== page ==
The Meaning of Solidarity

The Meaning of Solidarity

Every civilization is infused with the idea, myth, or story of the Tree of Life. The Tree of Life is the only multi-cultural folklore that has a consistent meaning regardless of ethos or time period. In these stories, the tree is the bringer of Wisdom, and all living creatures – divine and mortal – rest in its branches and leaves. In some cases, as in Ancient Persia, human beings are the structure of the Tree, providing love and wisdom for all humanity and life. In some traditions, the Tree represents the pathways to God or is the manifestation of the divine love of which we are all a part. Life entwines with itself, regardless of species or form, creating a living, breathing connection of all physical manifestation of the universe.

This is solidarity.

From the Secret Life of Trees, we now know that trees –

“of the same species are communal and will often form alliances with trees of other species. Forest trees have evolved to live in cooperative, interdependent relationships, maintained by communication and a collective intelligence, like an insect colony. These soaring columns of living wood draw the eye upward to their out spreading crowns, but the real action is taking place underground, just a few inches below our feet. All trees are connected to each other through underground fungal networks. Trees share water and nutrients through the networks, as well as communication. They send distress signals about drought and disease, for example, or insect attacks, and other trees alter their behavior when they receive these messages.”[i]

This is solidarity.

I do not think it is a coincidence that trees are representative of brotherhood and solidarity. We seem to be familiar with the idea of brotherhood but not of solidarity. Solidarity wasn’t an official word until the early 19th century, when Napoleon used it in his Civil Code. The idea of solidarity, however, has been around since there have been human beings. Solidarity is the unity, or agreement of feeling or action, amongst individuals with a common interest. It is mutual support within a group, whatever that group may be. It derives from the Latin word solidus meaning “the whole sum.” The sum of all the parts.

I’ve been examining the word Charity and the word Solidarity, and in many Masonic rituals, the words are used in the same ritual passages but evoke very different meanings. Charity, in our modern mindset, has the overtones of pity and lack; it implies the helpless in need, the weak needing strength, and the silent needing a voice. Charity is from a perspective of superiority, of have versus have not. For better or worse, our North American culture has turned charity into a near-dirty word. Solidarity, on the other hand, reminds us that action and equality are the motivations toward helping one another.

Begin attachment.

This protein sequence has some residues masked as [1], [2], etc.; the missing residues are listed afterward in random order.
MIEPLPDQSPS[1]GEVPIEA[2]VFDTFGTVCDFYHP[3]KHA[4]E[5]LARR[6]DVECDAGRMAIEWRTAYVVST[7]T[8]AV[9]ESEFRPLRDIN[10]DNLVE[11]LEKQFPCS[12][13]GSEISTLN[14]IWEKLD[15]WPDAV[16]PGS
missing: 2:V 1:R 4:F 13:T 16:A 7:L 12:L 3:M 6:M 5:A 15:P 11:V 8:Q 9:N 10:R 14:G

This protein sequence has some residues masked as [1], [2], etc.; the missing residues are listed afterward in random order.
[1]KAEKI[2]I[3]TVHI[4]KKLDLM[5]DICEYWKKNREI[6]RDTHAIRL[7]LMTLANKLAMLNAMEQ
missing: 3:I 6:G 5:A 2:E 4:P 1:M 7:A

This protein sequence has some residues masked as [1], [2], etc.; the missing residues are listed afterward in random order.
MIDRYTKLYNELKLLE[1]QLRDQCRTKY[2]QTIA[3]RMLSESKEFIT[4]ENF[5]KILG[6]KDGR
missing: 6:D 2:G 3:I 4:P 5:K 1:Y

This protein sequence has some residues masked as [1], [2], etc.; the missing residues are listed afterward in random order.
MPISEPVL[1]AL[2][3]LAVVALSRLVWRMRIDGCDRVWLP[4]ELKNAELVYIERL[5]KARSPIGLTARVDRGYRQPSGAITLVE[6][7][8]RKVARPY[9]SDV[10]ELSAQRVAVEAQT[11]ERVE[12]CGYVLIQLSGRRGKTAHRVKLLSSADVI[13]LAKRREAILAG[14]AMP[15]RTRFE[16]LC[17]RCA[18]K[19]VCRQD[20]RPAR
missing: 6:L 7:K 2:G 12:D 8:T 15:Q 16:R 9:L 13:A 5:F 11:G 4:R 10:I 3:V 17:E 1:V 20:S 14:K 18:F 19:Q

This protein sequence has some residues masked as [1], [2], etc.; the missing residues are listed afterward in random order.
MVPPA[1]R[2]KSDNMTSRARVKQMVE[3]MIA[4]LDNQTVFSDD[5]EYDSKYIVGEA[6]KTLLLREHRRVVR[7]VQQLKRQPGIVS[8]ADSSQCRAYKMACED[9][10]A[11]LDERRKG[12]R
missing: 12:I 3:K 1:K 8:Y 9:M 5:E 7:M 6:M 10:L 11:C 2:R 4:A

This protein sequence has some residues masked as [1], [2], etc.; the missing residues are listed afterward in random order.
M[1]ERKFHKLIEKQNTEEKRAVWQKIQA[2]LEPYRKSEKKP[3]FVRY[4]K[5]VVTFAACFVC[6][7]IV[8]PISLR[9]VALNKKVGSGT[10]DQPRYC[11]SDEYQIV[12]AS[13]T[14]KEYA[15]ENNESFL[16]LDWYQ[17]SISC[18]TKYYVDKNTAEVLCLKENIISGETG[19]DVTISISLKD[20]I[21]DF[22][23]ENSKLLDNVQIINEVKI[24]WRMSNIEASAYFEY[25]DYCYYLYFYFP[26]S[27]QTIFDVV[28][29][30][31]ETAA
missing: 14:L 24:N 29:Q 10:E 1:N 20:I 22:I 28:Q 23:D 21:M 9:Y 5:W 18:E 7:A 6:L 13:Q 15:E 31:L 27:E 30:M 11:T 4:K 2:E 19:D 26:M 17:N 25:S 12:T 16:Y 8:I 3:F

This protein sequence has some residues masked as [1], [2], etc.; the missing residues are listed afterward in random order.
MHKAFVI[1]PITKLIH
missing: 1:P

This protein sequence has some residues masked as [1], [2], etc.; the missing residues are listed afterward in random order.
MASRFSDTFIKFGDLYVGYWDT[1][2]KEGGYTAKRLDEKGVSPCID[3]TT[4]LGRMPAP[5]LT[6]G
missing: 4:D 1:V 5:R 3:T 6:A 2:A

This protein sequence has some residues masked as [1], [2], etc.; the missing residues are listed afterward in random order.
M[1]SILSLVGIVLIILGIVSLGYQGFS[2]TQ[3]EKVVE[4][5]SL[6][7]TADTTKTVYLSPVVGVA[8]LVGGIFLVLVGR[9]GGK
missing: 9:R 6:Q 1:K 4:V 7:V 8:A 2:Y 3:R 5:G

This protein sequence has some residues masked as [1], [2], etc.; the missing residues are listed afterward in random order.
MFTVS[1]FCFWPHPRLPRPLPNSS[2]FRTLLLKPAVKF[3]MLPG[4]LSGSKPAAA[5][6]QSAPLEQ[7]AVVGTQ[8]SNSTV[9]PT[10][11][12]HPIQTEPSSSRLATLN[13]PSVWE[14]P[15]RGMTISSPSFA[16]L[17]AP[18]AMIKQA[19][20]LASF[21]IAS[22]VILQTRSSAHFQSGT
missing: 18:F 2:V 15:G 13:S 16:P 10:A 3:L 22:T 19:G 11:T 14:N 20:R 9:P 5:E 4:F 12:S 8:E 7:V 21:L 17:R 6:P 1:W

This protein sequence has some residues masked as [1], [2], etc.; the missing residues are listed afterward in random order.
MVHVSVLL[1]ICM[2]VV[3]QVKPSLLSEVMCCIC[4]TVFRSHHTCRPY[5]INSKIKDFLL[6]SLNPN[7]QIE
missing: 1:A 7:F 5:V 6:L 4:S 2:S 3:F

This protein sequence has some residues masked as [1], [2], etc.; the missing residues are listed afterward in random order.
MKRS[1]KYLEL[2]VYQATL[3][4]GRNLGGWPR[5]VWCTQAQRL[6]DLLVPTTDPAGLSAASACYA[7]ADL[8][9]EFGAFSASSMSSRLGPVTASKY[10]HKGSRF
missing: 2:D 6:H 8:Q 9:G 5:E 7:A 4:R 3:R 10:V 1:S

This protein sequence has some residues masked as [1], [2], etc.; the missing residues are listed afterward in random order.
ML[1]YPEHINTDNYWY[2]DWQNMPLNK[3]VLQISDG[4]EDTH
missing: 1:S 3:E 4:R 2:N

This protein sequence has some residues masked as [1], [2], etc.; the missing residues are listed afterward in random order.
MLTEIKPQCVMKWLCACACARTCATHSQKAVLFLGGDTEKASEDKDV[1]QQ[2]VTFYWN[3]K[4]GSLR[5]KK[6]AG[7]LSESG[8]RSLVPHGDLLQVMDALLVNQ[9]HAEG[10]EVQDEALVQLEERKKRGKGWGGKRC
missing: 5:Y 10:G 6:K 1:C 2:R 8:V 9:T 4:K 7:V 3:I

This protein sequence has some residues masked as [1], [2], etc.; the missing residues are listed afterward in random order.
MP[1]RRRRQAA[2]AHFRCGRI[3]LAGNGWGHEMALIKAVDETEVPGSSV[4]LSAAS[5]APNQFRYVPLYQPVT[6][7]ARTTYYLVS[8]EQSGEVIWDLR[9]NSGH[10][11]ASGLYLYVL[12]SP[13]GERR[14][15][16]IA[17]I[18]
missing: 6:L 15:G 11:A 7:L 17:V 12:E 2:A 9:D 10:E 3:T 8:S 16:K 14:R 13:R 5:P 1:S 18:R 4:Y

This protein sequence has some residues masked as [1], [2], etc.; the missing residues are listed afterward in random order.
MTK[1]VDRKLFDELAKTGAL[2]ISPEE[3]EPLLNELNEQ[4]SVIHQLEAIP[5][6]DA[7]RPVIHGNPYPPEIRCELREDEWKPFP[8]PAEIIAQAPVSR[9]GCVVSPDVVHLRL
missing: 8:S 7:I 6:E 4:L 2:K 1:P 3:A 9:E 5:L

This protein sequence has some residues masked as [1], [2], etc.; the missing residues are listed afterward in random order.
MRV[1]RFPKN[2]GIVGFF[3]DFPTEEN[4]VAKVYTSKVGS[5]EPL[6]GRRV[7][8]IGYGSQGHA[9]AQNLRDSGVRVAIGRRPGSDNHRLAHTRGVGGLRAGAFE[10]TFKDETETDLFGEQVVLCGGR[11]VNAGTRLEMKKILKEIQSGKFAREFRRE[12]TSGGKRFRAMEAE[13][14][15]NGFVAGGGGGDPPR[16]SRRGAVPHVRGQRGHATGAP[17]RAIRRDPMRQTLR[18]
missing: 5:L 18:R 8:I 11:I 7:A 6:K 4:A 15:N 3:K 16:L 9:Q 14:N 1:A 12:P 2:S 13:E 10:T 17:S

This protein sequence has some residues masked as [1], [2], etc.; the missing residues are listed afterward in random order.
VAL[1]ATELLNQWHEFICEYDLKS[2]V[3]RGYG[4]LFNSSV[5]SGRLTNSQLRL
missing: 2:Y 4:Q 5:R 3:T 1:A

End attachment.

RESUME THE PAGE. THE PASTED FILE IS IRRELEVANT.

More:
universeAs the trees have informed us, solidarity is “the brotherhood of deeds not the brotherhood of words.”[ii]

We have far forgotten that the human race is the only “race” to which we belong. Unity. We have forgotten that the good of the many outweighs the good of the one. Service. We have forgotten that through all the esoteric teachings, through all the world’s religions and philosophies, there stands one truth: we are all one. Humanity.

Humans, being human, have learned segregate and discriminate. We discriminate which clothes should stay in our closet, which friends are good for us, which foods go into our bodies. We segregate our clothes closet by color or function, we segregate our libraries by subject, and we can’t help but judge and segregate those around us. Does a baby not discriminate the non-mother from the mother? Does the herd of cows segregate themselves from the hunters? Humans. Animals. We judge and discriminate and segregate every single day. These words are not evil words. Like the gun or the sword, they are tools to be used precisely and thoughtfully.

We fail in our humanity when we fail to recognize that we discriminate against our fellow human beings with a mindset of fear and hate. There are myriad ways to segregate ourselves, and we do so without asking ourselves why or if it is even in our nature. We might reflect that we were once primitives who needed to band together against nature’s harshest enemies to ensure our survival; and banding together against “other” was necessary. When we banded against other humans, we began a downward spiral that we have been fighting against ever since. And yet, we also realize that the spirit of cooperation can live within us and provide us a better way of life. Albert Schweitzer said, “The first step in the evolution of ethics is a sense of solidarity with other human beings.”

We divide ourselves by age, gender, class, religion, culture, geography, nation, and race. We divide by hair color, eye color, clothing, schooling and hobbies. Someone is either of “us” or “not us.” We do this for many, many reasons – none of which seems valid to me. We see the differences but rather than celebrate them, we choose to fear. We choose fear because we do not see that humanity is one race, one being, one egregore.